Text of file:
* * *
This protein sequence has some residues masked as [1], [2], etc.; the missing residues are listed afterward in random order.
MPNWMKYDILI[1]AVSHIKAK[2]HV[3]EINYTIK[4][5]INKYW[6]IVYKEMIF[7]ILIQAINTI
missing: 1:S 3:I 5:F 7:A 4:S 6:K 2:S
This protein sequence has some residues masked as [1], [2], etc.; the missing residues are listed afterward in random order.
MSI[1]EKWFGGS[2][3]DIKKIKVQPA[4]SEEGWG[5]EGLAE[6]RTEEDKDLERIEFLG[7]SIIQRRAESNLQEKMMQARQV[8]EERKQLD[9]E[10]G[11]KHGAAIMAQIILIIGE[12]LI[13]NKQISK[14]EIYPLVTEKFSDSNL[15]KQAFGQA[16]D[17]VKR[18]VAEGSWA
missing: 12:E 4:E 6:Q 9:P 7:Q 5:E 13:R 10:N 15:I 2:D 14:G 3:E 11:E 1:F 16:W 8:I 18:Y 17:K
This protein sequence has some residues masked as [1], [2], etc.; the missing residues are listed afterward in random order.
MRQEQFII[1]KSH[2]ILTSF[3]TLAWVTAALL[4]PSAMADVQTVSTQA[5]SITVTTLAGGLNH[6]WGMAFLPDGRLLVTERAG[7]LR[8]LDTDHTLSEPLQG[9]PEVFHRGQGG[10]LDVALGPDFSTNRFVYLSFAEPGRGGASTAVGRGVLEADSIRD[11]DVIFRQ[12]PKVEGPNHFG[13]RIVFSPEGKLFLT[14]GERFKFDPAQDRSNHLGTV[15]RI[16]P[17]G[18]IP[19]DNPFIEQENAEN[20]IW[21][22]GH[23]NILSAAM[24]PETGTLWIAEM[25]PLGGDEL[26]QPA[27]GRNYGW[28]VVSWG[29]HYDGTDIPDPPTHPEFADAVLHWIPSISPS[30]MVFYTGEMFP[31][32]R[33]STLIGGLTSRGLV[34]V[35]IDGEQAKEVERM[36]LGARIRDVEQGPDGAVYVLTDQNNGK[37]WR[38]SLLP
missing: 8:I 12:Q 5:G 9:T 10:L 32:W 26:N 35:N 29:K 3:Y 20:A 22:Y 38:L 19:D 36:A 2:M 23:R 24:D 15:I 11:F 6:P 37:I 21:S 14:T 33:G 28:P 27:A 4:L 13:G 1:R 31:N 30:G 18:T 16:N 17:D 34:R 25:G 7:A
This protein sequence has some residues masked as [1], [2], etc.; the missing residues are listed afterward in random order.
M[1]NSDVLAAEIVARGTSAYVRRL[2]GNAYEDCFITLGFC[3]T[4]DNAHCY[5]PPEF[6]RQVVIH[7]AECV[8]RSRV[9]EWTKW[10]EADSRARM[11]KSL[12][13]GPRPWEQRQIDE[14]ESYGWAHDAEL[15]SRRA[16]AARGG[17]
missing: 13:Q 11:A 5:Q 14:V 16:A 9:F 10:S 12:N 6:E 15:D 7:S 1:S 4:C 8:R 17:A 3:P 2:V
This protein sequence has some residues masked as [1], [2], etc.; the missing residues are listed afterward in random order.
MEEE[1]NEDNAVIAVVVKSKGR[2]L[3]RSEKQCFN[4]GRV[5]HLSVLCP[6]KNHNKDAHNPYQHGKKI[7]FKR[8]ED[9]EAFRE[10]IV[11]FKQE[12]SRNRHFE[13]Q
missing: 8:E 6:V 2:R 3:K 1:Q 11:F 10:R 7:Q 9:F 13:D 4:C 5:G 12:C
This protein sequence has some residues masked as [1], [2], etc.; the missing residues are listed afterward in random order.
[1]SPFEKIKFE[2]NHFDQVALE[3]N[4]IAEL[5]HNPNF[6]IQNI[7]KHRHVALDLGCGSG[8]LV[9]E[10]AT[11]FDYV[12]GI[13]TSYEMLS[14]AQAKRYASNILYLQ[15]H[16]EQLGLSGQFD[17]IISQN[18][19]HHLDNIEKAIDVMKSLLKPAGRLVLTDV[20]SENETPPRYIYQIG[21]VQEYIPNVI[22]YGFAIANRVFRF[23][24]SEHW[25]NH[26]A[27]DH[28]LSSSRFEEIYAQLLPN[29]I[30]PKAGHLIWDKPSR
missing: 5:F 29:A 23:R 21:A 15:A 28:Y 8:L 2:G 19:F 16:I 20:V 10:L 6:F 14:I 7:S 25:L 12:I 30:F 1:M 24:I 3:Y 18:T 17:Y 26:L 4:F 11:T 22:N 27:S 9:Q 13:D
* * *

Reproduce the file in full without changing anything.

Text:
This protein sequence has some residues masked as [1], [2], etc.; the missing residues are listed afterward in random order.
MPNWMKYDILI[1]AVSHIKAK[2]HV[3]EINYTIK[4][5]INKYW[6]IVYKEMIF[7]ILIQAINTI
missing: 1:S 3:I 5:F 7:A 4:S 6:K 2:S
This protein sequence has some residues masked as [1], [2], etc.; the missing residues are listed afterward in random order.
MSI[1]EKWFGGS[2][3]DIKKIKVQPA[4]SEEGWG[5]EGLAE[6]RTEEDKDLERIEFLG[7]SIIQRRAESNLQEKMMQARQV[8]EERKQLD[9]E[10]G[11]KHGAAIMAQIILIIGE[12]LI[13]NKQISK[14]EIYPLVTEKFSDSNL[15]KQAFGQA[16]D[17]VKR[18]VAEGSWA
missing: 12:E 4:E 6:Q 9:P 7:Q 5:E 13:R 10:N 15:I 2:D 14:G 3:E 11:E 1:F 16:W 8:I 18:Y 17:K
This protein sequence has some residues masked as [1], [2], etc.; the missing residues are listed afterward in random order.
MRQEQFII[1]KSH[2]ILTSF[3]TLAWVTAALL[4]PSAMADVQTVSTQA[5]SITVTTLAGGLNH[6]WGMAFLPDGRLLVTERAG[7]LR[8]LDTDHTLSEPLQG[9]PEVFHRGQGG[10]LDVALGPDFSTNRFVYLSFAEPGRGGASTAVGRGVLEADSIRD[11]DVIFRQ[12]PKVEGPNHFG[13]RIVFSPEGKLFLT[14]GERFKFDPAQDRSNHLGTV[15]RI[16]P[17]G[18]IP[19]DNPFIEQENAEN[20]IW[21][22]GH[23]NILSAAM[24]PETGTLWIAEM[25]PLGGDEL[26]QPA[27]GRNYGW[28]VVSWG[29]HYDGTDIPDPPTHPEFADAVLHWIPSISPS[30]MVFYTGEMFP[31][32]R[33]STLIGGLTSRGLV[34]V[35]IDGEQAKEVERM[36]LGARIRDVEQGPDGAVYVLTDQNNGK[37]WR[38]SLLP
missing: 8:I 12:Q 5:G 9:T 10:L 32:W 26:N 35:N 29:K 3:Y 20:A 22:Y 38:L 19:D 36:A 2:M 23:R 24:D 15:I 11:F 6:P 37:I 21:S 14:T 33:G 28:P 27:A 4:L 13:G 1:R 31:N 30:G 18:T 16:N 17:D 34:R 25:G 7:A
This protein sequence has some residues masked as [1], [2], etc.; the missing residues are listed afterward in random order.
M[1]NSDVLAAEIVARGTSAYVRRL[2]GNAYEDCFITLGFC[3]T[4]DNAHCY[5]PPEF[6]RQVVIH[7]AECV[8]RSRV[9]EWTKW[10]EADSRARM[11]KSL[12][13]GPRPWEQRQIDE[14]ESYGWAHDAEL[15]SRRA[16]AARGG[17]
missing: 13:Q 11:A 5:Q 14:V 16:A 9:F 10:S 12:N 6:E 15:D 7:S 1:S 4:C 8:R 17:A 3:P 2:V
This protein sequence has some residues masked as [1], [2], etc.; the missing residues are listed afterward in random order.
MEEE[1]NEDNAVIAVVVKSKGR[2]L[3]RSEKQCFN[4]GRV[5]HLSVLCP[6]KNHNKDAHNPYQHGKKI[7]FKR[8]ED[9]EAFRE[10]IV[11]FKQE[12]SRNRHFE[13]Q
missing: 8:E 6:V 2:R 3:K 1:Q 11:F 10:R 7:Q 9:F 13:D 4:C 5:G 12:C
This protein sequence has some residues masked as [1], [2], etc.; the missing residues are listed afterward in random order.
[1]SPFEKIKFE[2]NHFDQVALE[3]N[4]IAEL[5]HNPNF[6]IQNI[7]KHRHVALDLGCGSG[8]LV[9]E[10]AT[11]FDYV[12]GI[13]TSYEMLS[14]AQAKRYASNILYLQ[15]H[16]EQLGLSGQFD[17]IISQN[18][19]HHLDNIEKAIDVMKSLLKPAGRLVLTDV[20]SENETPPRYIYQIG[21]VQEYIPNVI[22]YGFAIANRVFRF[23][24]SEHW[25]NH[26]A[27]DH[28]LSSSRFEEIYAQLLPN[29]I[30]PKAGHLIWDKPSR
missing: 5:F 29:A 23:R 21:A 15:A 28:Y 8:L 2:G 19:F 16:I 20:V 10:L 6:F 14:I 7:S 25:L 12:I 30:F 1:M 24:I 3:Y 18:T 17:Y 26:L 4:F 11:T 22:N 27:S 9:Q 13:D